Major League Baseball Hall of Famer Dave Winnfield came up with the notion to have a “draft” of living former Negro League stars during this year’s annual amateur baseball draft that takes place this weekend.
Beginning on Friday, June 6, Major League baseball will spend more than $100 million on the country’s best high school and college talent and at the same time pay homage to Negro League players who were before their time.
Prior to 1947, when Jackie Robinson became the first black baseball player to sign a Major League contract, hundreds of negro leaguers who could have played in the majors were denied the chance because of “Jim Crow” laws at the time. Still, it was not until the late 50’s that a significant number of blacks were offered Major League contracts.
Country singer Charley Pride, Joe B.Scott and Emilio Navarro, at age 102 and believed to be the oldest living negro leaguer, are among the former Negro League players invited to attend this weekends’activities.
The event will take place in Buena Vista, Florida, prior to Major League holding this year’s draft.
Winnfield stated in Sports Illustrated that baseball can never make up for the past, but honoring these professional baseball greats is a small step and an appropriate gesture even though it occurs decades after pro baseball’s greatest travesty of all robbed these outstanding athletes of their chance at glory.”
“We are pleased to take this opportunity to recognize this proud part of our game’s past. Those who played in the Negro Leagues helped to pave the way,” said MLB Executive Vice-president Jimmie Lee Solomon in a press release.
The 70-year old Pride, a Grammy Award winning singer from Lambert, Miss., pitched for the Memphis Red Sox and the Birmingham Black Barons in the 1950s. He tried out for the Los Angeles Angels in 1961 and subsequently went to training camp with the Milwaukee Brewers. But, Pride never realized his dream of playing in the Majors.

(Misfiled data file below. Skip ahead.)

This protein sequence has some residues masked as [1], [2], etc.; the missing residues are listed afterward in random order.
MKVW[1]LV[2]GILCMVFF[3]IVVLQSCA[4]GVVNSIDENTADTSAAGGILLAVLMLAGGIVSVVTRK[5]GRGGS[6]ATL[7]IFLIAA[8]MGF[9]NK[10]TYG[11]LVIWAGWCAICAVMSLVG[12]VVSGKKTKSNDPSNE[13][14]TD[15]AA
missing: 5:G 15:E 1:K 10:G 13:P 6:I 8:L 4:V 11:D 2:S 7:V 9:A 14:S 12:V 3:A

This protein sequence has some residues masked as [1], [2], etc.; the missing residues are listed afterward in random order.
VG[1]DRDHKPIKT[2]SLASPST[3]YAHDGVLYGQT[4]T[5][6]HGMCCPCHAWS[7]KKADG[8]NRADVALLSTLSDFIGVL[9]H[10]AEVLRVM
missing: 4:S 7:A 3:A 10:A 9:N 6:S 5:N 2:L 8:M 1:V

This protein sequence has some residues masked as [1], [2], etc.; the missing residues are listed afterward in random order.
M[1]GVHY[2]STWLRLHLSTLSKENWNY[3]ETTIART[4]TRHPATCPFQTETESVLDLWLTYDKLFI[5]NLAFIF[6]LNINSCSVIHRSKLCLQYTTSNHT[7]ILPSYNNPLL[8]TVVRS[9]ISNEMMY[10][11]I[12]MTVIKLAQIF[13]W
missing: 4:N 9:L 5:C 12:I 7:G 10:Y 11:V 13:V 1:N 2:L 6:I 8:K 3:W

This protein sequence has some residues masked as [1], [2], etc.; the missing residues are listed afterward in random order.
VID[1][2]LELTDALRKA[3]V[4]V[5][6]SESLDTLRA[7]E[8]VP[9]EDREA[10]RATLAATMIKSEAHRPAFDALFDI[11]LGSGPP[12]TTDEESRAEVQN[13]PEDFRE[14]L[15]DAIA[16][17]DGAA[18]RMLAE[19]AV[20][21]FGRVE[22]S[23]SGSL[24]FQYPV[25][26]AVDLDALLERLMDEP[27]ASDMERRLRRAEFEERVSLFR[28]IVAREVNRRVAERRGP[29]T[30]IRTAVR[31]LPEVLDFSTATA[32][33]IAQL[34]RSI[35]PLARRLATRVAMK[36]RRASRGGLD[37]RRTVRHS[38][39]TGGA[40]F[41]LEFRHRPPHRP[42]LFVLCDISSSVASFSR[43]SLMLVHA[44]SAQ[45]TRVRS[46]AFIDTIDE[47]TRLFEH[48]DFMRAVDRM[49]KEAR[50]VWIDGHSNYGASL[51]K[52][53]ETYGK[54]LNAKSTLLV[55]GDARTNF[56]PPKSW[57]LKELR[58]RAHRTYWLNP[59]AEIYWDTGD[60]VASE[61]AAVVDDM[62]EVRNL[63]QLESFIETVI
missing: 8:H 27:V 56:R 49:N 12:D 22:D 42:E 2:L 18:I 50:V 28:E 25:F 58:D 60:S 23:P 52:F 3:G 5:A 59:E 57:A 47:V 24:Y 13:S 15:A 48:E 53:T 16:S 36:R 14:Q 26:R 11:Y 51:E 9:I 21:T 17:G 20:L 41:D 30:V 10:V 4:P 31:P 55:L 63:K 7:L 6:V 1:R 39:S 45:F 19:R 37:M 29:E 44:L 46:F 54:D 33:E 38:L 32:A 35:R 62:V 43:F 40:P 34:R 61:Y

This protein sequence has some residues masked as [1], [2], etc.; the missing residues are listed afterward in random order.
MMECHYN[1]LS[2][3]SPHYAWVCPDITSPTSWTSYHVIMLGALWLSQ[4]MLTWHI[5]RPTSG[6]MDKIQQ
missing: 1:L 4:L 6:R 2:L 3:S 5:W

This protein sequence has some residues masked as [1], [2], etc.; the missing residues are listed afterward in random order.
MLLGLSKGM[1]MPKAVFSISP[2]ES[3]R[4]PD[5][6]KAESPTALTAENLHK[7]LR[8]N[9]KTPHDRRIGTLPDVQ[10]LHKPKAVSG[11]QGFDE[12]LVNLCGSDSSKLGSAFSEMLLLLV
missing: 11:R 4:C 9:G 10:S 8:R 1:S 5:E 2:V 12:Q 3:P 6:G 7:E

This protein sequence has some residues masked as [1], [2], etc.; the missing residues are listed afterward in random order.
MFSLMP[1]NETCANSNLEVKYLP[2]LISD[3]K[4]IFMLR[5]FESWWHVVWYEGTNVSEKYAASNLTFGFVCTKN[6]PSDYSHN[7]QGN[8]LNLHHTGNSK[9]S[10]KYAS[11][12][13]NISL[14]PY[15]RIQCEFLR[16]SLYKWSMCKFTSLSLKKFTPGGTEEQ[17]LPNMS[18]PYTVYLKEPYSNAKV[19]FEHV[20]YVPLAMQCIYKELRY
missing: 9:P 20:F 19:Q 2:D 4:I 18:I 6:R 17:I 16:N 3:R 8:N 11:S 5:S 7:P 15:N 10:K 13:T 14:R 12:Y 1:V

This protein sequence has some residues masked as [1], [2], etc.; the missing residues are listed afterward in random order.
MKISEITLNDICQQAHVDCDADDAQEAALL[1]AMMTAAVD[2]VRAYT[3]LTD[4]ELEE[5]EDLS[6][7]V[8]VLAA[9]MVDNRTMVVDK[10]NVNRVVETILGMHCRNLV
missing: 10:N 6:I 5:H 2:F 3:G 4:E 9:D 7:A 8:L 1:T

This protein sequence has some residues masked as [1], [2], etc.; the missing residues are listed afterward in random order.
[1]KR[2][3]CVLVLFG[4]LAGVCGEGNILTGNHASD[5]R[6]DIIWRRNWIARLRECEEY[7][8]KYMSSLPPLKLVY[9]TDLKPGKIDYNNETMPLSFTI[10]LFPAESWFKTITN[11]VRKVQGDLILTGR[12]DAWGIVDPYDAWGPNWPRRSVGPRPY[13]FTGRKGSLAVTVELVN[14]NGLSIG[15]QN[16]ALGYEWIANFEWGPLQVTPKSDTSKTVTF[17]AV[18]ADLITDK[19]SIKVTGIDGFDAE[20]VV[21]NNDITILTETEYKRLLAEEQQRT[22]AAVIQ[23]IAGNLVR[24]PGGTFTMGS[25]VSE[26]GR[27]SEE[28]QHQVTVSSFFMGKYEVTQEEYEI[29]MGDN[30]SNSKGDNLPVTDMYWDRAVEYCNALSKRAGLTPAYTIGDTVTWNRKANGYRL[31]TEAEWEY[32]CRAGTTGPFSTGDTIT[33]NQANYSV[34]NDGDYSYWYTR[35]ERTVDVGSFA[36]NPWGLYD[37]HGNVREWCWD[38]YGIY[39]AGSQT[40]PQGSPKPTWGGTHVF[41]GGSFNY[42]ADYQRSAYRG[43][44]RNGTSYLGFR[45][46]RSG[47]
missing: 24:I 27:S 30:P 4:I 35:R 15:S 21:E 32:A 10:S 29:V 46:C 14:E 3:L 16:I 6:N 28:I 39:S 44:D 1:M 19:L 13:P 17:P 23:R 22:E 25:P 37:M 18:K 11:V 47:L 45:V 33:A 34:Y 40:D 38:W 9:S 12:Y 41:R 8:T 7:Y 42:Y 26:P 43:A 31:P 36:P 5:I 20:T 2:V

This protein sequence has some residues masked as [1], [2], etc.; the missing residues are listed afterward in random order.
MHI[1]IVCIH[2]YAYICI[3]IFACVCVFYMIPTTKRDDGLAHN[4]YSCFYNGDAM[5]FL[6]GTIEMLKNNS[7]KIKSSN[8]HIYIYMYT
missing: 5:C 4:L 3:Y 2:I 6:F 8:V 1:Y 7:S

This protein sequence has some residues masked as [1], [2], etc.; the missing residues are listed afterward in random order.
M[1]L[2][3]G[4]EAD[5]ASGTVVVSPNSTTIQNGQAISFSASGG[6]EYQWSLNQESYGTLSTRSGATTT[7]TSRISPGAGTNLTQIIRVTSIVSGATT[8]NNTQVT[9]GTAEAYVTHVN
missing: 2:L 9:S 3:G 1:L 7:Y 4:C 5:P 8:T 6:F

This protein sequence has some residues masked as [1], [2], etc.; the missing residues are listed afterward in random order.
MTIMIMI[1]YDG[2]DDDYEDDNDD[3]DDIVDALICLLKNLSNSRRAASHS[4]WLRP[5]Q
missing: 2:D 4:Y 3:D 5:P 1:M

Scott, 87, played first base for the Chicago Giants, the Pittsburgh Crawfords and the New York Black Yankees, is one of the many old-time Negro League players who remain mostly anonymous because they never got to the big leagues.
Navarro, a shortstop, played for the Cuban All-Stars of the Eastern Colored League which played Negro League teams in the United States. He’s in the Puerto Rico Baseball and Sports Halls of Fame.
The 30 players who will be “drafted” are assigned to each of the 30 MLB teams, and each player will receive a signing stipend “bonus” of $5,000.
Scott played against young Robinson at the time and the likes of the great Satchel Paige, who died in 1982 at the age of 75, the late Josh Gipson, who signed a Major League contract in 1943, but was never allowed to play in the big leagues, and the late Cool Papa Bell, as well as a young Marshall Bridges.
“I could knock the cover off the ball and could play with the best of ‘em. We just didn’t get the breaks,” Scott said. He also said Robinson wasn’t the best ballplayer among the Negro league players…not by a long shot. “Cool Papa Bell and Josh Gipson were better than Robinson,” he said.
Bell was born in Starkville, Mississippi in 1903 and played center field in the Negro League with 8 different teams from 1922 to 1950. He’s in the Baseball Hall of Fame as well as the Mississippi Sports Hall of Fame. He was the fastest man in baseball during his era. Bell passed away at age 87 in 1991.
Bridges, born in Jackson in 1931, started playing in the Negro League as a 17-year older. He played with several Negro League teams including the Homestead Grays and the Memphis Red Sox.
Bridges broke into the Majors in 1959 with the St. Louis Cardinals and later played for Cincinnati, the world champions New York Yankees and the Washington Senators before being force out in 1965 for health reasons. He died at age 59 from cancer in 1990 at the University of Mississippi Medical Center.
“A lot of people think of negative things when they think of Major League Baseball. This weekend of activities is a positive. They (negro leaguers) don’t have any one speaking for them… so we’re embracing part of our family,” Winnfield concluded.